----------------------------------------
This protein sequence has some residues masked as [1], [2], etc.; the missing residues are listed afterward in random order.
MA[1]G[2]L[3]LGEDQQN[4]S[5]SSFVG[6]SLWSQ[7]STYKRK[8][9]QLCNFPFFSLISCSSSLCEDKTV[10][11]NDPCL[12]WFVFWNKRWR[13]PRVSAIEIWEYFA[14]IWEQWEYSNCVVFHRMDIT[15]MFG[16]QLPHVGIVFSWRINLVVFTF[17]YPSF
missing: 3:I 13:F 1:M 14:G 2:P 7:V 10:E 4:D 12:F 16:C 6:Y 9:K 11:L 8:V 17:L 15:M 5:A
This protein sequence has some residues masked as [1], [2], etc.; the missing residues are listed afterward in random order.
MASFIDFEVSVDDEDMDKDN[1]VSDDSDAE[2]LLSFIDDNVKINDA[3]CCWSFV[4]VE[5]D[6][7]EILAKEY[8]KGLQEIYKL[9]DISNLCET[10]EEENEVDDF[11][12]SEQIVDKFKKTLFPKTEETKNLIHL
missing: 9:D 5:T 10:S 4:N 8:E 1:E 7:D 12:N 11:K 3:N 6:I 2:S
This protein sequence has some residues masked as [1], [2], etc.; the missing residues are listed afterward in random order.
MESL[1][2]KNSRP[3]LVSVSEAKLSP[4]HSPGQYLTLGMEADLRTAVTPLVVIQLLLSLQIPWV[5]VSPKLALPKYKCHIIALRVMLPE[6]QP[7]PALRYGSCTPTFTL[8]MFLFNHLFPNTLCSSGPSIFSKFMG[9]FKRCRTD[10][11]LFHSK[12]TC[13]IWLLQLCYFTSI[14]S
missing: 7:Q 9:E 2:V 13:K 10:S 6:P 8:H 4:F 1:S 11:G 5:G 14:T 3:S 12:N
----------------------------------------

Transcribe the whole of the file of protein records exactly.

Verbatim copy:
This protein sequence has some residues masked as [1], [2], etc.; the missing residues are listed afterward in random order.
MA[1]G[2]L[3]LGEDQQN[4]S[5]SSFVG[6]SLWSQ[7]STYKRK[8][9]QLCNFPFFSLISCSSSLCEDKTV[10][11]NDPCL[12]WFVFWNKRWR[13]PRVSAIEIWEYFA[14]IWEQWEYSNCVVFHRMDIT[15]MFG[16]QLPHVGIVFSWRINLVVFTF[17]YPSF
missing: 3:I 13:F 1:M 14:G 2:P 7:V 10:E 4:D 12:F 16:C 6:Y 9:K 11:L 8:V 17:L 15:M 5:A
This protein sequence has some residues masked as [1], [2], etc.; the missing residues are listed afterward in random order.
MASFIDFEVSVDDEDMDKDN[1]VSDDSDAE[2]LLSFIDDNVKINDA[3]CCWSFV[4]VE[5]D[6][7]EILAKEY[8]KGLQEIYKL[9]DISNLCET[10]EEENEVDDF[11][12]SEQIVDKFKKTLFPKTEETKNLIHL
missing: 9:D 5:T 10:S 4:N 8:E 1:E 7:D 12:N 11:K 3:N 6:I 2:S
This protein sequence has some residues masked as [1], [2], etc.; the missing residues are listed afterward in random order.
MESL[1][2]KNSRP[3]LVSVSEAKLSP[4]HSPGQYLTLGMEADLRTAVTPLVVIQLLLSLQIPWV[5]VSPKLALPKYKCHIIALRVMLPE[6]QP[7]PALRYGSCTPTFTL[8]MFLFNHLFPNTLCSSGPSIFSKFMG[9]FKRCRTD[10][11]LFHSK[12]TC[13]IWLLQLCYFTSI[14]S
missing: 7:Q 9:E 2:V 13:K 10:S 6:P 8:H 4:F 1:S 11:G 5:G 14:T 3:S 12:N